Spectral Partitioning, Part 1 The Graph Laplacian

For me, one of the most fascinating
classes of graph partitioning methods are the so-called spectral methods. That’s spectral as in rainbows,
not ghosts. Spectral methods go back to the linear
algebraic view of graphs, and they have what, for me, is a surprising
physics-based interpretation. We’ll get there, but first, let’s remind
ourselves about the connection between graph structure and certain matrices. Consider an unweighted,
directed graph such as this one. Let’s call this graph G. Now let’s represent it,
not by its adjacency matrix, but by an incidence matrix, C of G. In this form, each row is an edge,
and each column is a vertex. How do you mark edges? Let’s take this edge as an example. It points from vertex 0 to vertex 1. Let’s make it the first edge
in the incidence matrix, and let’s mark it using
the following convention. We’ll put a positive 1 at the source
vertex, and a -1 at the sink. Let me fill in the rest.>From this incidence matrix, let’s construct a new object
called the graph laplacian. We’ll define it as the product
of C transposed times C. To see what this product is, I want
you to compute it algebraically and then interpret it. Start by writing C as
a sequence of its m edges. Here’s C shown symbolically as a list of row vectors where each row
vector corresponds to an edge. Here’s what C transposed
times C would look like. Let’s multiply this out. That is, C transpose C is
the sum of a bunch of products. Each product is an edge,
represented as a column vector, multiplied by itself
represented as a rho vector. To see what this is saying, let’s take
a closer look at one of these products. Each e sub k is some edge,
let’s call it ij. Remember that it’s a vector with
a plus 1 in the Ith position and a minus 1 in the Jth position. So what about the product? This product will be a matrix,
and, in fact, this product will only have
non-zero entries in four places. Let’s do the diagonals first. A diagonal entry will either
be plus 1 times plus 1 or minus 1 times minus 1,
which in either case is just plus 1. In effect, the diagonals are tallying the number
of incident edges on each vertex. That’s the diagonals. What about the off diagonals? The off diagonals will always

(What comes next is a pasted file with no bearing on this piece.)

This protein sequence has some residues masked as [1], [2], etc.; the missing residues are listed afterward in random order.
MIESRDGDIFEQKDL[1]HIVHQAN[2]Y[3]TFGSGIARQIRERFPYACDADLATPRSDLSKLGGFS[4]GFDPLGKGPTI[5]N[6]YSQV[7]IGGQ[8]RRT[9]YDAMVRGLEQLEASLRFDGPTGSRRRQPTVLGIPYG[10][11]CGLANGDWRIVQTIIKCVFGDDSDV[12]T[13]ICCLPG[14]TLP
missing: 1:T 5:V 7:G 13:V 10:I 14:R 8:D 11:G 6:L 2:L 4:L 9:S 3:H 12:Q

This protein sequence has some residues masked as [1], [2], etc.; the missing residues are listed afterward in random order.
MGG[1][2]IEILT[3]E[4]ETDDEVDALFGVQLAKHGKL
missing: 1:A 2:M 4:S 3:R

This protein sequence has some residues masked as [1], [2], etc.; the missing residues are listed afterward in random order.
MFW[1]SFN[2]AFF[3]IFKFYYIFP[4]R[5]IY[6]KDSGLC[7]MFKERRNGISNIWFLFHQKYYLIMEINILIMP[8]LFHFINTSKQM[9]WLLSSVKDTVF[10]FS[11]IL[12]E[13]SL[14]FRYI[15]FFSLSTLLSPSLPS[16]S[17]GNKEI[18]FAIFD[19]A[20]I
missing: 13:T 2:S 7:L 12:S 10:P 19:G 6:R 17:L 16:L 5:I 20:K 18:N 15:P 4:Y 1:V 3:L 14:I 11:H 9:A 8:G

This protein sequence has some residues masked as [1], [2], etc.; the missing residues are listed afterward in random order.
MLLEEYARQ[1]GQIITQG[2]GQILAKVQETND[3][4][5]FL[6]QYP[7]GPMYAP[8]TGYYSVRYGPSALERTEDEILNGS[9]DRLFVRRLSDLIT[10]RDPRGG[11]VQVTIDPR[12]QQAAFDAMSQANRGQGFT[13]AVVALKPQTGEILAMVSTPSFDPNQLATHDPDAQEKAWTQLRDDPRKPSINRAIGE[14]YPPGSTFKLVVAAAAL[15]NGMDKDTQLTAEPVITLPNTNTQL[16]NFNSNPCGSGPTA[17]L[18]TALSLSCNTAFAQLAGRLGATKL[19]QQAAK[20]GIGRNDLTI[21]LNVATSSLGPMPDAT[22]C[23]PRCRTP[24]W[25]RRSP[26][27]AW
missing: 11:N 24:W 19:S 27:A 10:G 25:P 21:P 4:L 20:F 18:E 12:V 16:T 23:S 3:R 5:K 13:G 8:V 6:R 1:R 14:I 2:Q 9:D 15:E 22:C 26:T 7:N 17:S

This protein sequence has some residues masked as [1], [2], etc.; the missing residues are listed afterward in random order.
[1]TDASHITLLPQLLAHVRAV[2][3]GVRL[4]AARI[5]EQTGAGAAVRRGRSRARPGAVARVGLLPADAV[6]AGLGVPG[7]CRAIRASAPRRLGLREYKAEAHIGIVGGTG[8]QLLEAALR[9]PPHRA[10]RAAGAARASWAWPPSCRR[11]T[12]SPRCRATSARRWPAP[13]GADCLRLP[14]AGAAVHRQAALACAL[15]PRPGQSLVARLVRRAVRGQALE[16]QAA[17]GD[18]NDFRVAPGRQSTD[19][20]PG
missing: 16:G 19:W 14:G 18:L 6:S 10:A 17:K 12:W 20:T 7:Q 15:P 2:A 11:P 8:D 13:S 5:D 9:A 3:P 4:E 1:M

multiply a positive 1 times a -1. In effect, the off diagonals
indicate the presence of an edge. However, since both j, i, and i, j are minus 1, you’ve effectively
lost the direction information. Put another way, the Graph Laplacian is telling you
something about the undirected form of the original graph, in the event
that the original graph was directed. Now this is what one of these products
tells us, but what about the sum? Well, let’s see. The diagonals count
the degree of each vertex. Let’s represent that by a diagonal
matrix D, where the diagonal entries are the degrees of each vertex, and
let’s say there are n vertices in all. The off diagonals mark all the edges. That’s basically just the adjacency
matrix of the undirected form of the graph. Remember, the adjacency
matrix would have a positive 1 anywhere there’s an edge
either connecting i, j or j, i. And, of course, to get minus 1s
in the off diagonal positions, we’ll subtract the adjacency matrix. Okay, so let’s construct
a Graph Laplacian on an example. Step one is to throw out the directions,
then build a diagonal matrix, D, that contains
the degrees of each vertex. This example isn’t very exciting
because every vertex has a degree of 3. Then build the adjacency matrix,
which marks all the edges. Again, this example isn’t very exciting
because it’s basically fully connected. So there are ones in all of
the off diagonal entries. Finally, the graph laplacian
is just D minus W. In this case, that’s this thing. Take a moment to contemplate
the Graph Laplacian. Once you’ve done so, you can move
onto a more interesting question of, how do I use this doohickey to
actually partition a graph?

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